Japan pushing forward on missile defense despite North Korea thaw

Japan Air Self-Defense Force troops set up a Patriot missile-defense system at Yokota Air Base, Japan, Tuesday, Aug. 29, 2017.


By HANA KUSUMOTO | STARS AND STRIPES Published: June 28, 2018

TOKYO — Cooling tensions with North Korea have some Japanese local officials questioning plans to deploy U.S.-developed missile defense systems in two prefectures, following meetings with Japan’s defense minister.

Tokyo wants to place the Aegis Ashore ballistic missile defense system — a land-based version of what multiple U.S. Navy ships use — in Akita and Yamaguchi prefectures to guard against potential North Korean missile strikes.

Prime Minister Shinzo Abe’s Cabinet approved purchase of the systems in December, following a year where North Korea tested an intercontinental ballistic missile and President Donald Trump said in a tweet that further threats from Pyongyang would “be met with fire and fury like the world has never seen.”

In June, North Korean leader Kim Jong Un met with Trump in Singapore and shook hands.

Trump agreed to end joint military exercises with South Korea and said he expected Kim to dismantle his nuclear program, though North Korea’s statement said nothing so explicit.

Yamaguchi Gov. Tsugumasa Muraoka and Akita Gov. Norihisa Satake appeared to balk at plans for Aegis sites in their prefectures in light of current events, after meeting with Defense Minister Itsunori Onodera last Friday.

The need for Aegis Ashore “is extremely questionable,” said an Akita prefectural official, who spoke on condition of anonymity, which is traditional.

Onodera told reporters prior to meeting the governors that while recent events have shown progress, North Korea still has the weaponry to strike Japan.

“We recognize that the threat posed by North has not changed,” Onodera said.

Aegis Ashore is capable of defending Japan from both ballistic missiles and cruise missiles, he said.

“We are advancing plans for Aegis Ashore out of the thought that it will contribute to the defense of Japan,” he said.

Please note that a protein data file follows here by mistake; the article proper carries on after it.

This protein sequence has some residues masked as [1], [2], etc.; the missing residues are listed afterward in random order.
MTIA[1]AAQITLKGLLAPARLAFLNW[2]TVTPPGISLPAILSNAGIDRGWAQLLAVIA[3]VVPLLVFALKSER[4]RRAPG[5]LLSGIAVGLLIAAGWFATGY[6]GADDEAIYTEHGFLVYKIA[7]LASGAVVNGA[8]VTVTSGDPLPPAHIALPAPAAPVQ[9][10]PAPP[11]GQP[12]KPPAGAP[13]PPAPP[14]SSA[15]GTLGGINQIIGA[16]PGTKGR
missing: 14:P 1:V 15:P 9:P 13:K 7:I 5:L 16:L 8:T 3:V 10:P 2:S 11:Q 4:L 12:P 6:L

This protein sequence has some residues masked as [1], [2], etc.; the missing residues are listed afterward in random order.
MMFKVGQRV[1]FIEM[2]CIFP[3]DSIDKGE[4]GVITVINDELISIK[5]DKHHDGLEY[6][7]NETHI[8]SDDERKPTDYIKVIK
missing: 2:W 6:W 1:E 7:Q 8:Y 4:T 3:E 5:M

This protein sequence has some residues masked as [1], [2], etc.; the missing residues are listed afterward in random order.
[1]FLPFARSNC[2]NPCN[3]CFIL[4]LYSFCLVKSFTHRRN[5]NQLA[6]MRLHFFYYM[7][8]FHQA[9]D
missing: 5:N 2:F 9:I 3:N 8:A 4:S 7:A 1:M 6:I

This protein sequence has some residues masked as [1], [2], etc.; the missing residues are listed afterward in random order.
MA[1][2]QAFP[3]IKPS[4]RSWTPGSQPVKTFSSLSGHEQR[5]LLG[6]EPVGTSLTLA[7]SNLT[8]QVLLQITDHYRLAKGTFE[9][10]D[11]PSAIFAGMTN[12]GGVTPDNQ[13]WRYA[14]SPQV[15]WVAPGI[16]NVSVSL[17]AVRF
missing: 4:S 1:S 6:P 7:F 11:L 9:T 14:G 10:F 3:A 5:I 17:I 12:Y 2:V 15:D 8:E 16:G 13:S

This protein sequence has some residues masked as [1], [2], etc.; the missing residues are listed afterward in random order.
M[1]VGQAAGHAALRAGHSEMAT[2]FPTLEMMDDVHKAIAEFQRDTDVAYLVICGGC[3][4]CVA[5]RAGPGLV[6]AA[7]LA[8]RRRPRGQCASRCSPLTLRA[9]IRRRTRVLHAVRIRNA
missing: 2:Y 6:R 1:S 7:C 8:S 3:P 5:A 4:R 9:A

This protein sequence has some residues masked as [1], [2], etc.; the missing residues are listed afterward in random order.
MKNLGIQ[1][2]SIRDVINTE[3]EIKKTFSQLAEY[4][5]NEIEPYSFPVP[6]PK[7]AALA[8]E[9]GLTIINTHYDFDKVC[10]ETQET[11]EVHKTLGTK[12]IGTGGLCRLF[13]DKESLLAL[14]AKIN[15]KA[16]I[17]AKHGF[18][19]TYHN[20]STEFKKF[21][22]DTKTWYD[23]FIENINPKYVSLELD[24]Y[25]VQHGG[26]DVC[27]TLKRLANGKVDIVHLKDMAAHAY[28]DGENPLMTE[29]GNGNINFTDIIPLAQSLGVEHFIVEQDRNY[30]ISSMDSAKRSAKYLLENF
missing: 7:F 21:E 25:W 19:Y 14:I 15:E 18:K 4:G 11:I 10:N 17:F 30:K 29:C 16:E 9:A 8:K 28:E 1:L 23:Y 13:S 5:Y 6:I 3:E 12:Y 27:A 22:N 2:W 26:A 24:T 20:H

Japan already has a two-stage missile defense system, including Aegis-equipped ships and land-based Patriot batteries, but the government hopes Aegis Ashore will strengthen defenders’ ability to intercept incoming missiles.

Japan is also indirectly protected by American missile defense.

The U.S. Navy has Aegis ballistic missile defense systems on multiple ships homeported in Yokosuka, Japan, including the USS Milius, USS Benfold and USS Barry.

The systems allow the Navy to shoot down short-range ballistic missiles within the atmosphere, and short- to intermediate-range missiles above the atmosphere, according to the Navy.

The Japanese governors also passed on residents’ concerns about the deployment of Aegis Ashore during talks with Onodera.

Some worry about possible health impacts from a high-powered radar and fear that the system could be a target, according to a Yamaguchi government official.

“We asked the Japanese government to continue explaining,” the Yamaguchi official said.

Akita residents are particularly concerned because there are houses just outside the fence of the Araya training area, which has been earmarked as an Aegis site, according to local officials.

Onodera and his staff have promised to investigate any impact that the Aegis systems may have and share the results.

“We do not think that they will be convinced with explanations over just once or twice, so we aim to provide detailed explanations repeatedly,” Onodera said after meeting with Muraoka.

Staff writer Caitlin Doornbos contributed to this report.


A member of the Japan Air Self-Defense Force guards a Patriot missile-defense system at Yokota Air Base, Japan, Tuesday, Aug. 29, 2017.

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